State Attendant Care Program
Written by Annette Tucker
Thursday, 26 January 2012
Topeka/Parsons, Ks (Dave Ranney/KHI News Service-KLKC) – On Monday, the Kansas Senate Ways & Means Committee conducted a hearing on a new electronic verification system implemented by the Kansas Department of Social and Rehabilitation Services.
According to a report written by Dave Ranney with the KHI News Service, the program was intended to track the working hours of those providing in-home services to the disabled and frail elderly. Committee member Senator Vicki Schmidt of Topeka said the new system has been fraught with administrative errors and false starts. A spokesperson for the Kansas Department on Aging, Sara Arif, attended the hearing, but Schmidt noted the SRS should have been represented by Pedro Moreno, deputy secretary in charge of disability and behavioral health services.
It was learned Tuesday that Moreno had resigned and planned to return to Florida. Moreno was involved with implementing the electronic tracking system designed to prevent attendant care workers from billing the state’s Medicaid program for services they did not provide. Arif told the committee the agencies have had to “resolve a bunch of issues” since September when a contractor, First Data, began installing the system which was scheduled to go on line January 16th a holiday recognized by the state as Dr. Martin Luther King Day.
Organizations like the SKIL Resource Center, based in Parsons serve as fiscal agents and provide payroll services for Personal Care Attendants. During the first week of January, all plans of care created for those needing services had to be re-written for whole hour schedules because it was learned the program did not recognize decimals.
SKIL CEO Shari Coatney noted the agency represents about 2-thousand PCAs statewide. The new system was supposed to eliminate paper time sheets that were signed by the customer. Now PCAs can use a cell phone to call an 800-number when they begin and end their duties. However, lines are often busy. 15-minute delays have been reported in the process of logging in and out. Coatney said going over the PCA’s time allotment can result in the denial of payment. Not all of the bugs have been worked out of the electronic system which is also supposed to begin handling Physical Disability and Head Injury waiver programs starting February 1st.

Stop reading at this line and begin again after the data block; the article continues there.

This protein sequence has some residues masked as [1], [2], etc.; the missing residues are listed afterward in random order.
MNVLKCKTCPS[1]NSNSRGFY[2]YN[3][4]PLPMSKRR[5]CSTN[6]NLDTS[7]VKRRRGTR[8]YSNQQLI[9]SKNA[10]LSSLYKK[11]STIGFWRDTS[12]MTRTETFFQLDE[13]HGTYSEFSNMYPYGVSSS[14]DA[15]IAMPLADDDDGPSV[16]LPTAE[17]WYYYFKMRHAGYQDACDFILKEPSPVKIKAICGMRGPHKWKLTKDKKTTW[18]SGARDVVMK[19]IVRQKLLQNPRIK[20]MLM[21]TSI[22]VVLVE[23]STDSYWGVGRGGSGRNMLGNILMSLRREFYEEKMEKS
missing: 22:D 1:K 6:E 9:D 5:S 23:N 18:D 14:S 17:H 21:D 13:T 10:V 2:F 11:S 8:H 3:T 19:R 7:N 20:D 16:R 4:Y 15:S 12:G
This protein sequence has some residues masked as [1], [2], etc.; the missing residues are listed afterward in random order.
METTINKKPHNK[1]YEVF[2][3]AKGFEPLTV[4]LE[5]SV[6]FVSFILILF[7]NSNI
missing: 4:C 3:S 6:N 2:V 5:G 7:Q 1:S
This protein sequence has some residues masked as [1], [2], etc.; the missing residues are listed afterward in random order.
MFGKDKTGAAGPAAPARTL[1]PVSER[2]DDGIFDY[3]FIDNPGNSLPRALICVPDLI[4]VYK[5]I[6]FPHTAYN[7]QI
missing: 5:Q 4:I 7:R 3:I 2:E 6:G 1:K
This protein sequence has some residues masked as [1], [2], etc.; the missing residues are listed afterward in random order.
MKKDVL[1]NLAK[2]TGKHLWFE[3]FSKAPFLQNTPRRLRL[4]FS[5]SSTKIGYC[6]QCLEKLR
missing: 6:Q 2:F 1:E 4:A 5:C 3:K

An earlier change that was implemented in November caused providers to get paid less for their Financial Management Services. The new electronic verification system has made this work take about ten times longer to process. That means more work and less compensation. These changes also resulted in many direct service workers getting paid less in many cases. The average worker gets $8.98 an hour, regardless of seniority or job duties which could range from dusting to changing a colostomy bag. According to Coatney, fiscal agents were not asked to participate in developing the program, but the state is now asking agencies about their concerns.
Coatney was in Topeka Tuesday and listened to testimony of Deputy Attorney General Loren Snell who appeared before the House Social Services Budget Committee. Dave Ranney with the KHI News Service reports that the head of the AG’s Medicaid fraud unit told legislators it was easy to cheat programs that provide in-home services for the disabled and the frail elderly. Snell said “What we have is a program that relies on honesty, but we don’t live in a society that’s always honest.”
According to Snell, his office has about 60 active cases, most of which involved case managers or attendant care workers who had figured out how to bill the state’s Medicaid program for services that weren’t provided. He expressed doubt that a recently installed electronic verification system will do much to deter fraud. The committee’s chairman, Rep. David Crum of Augusta, said he thought that a 2011 audit that tied the Center for Independent Living in Southwest Kansas to more than $790,000 in undocumented Medicaid billings was just the “tip of the iceberg.”
The center abruptly went out of business in March. Its operations remain under investigation. Late last year, Snell’s office charged nine people – a mix of attendant-care workers and physically disabled adults – in southeast Kansas with knowingly billing Medicaid for services that weren’t provided. All nine used Southeast Kansas Independent Living (SKIL) center as their payroll agent. Their cases are pending. Coatney was quoted as saying “What wasn’t mentioned was the fact that (SKIL) … discovered the fraud and abuse and … reported it.” She noted “(SKIL has) been working with the Attorney General’s Office on this for two years now.” Coatney also said “(She) know(s) how much time and effort (SKIL has) spent looking for (fraud) and can honestly say it’s less than 1 percent. It’s not as widespread as what was heard (Tuesday).” Coatney later commented that it’s the job of providers to protect the integrity of programs.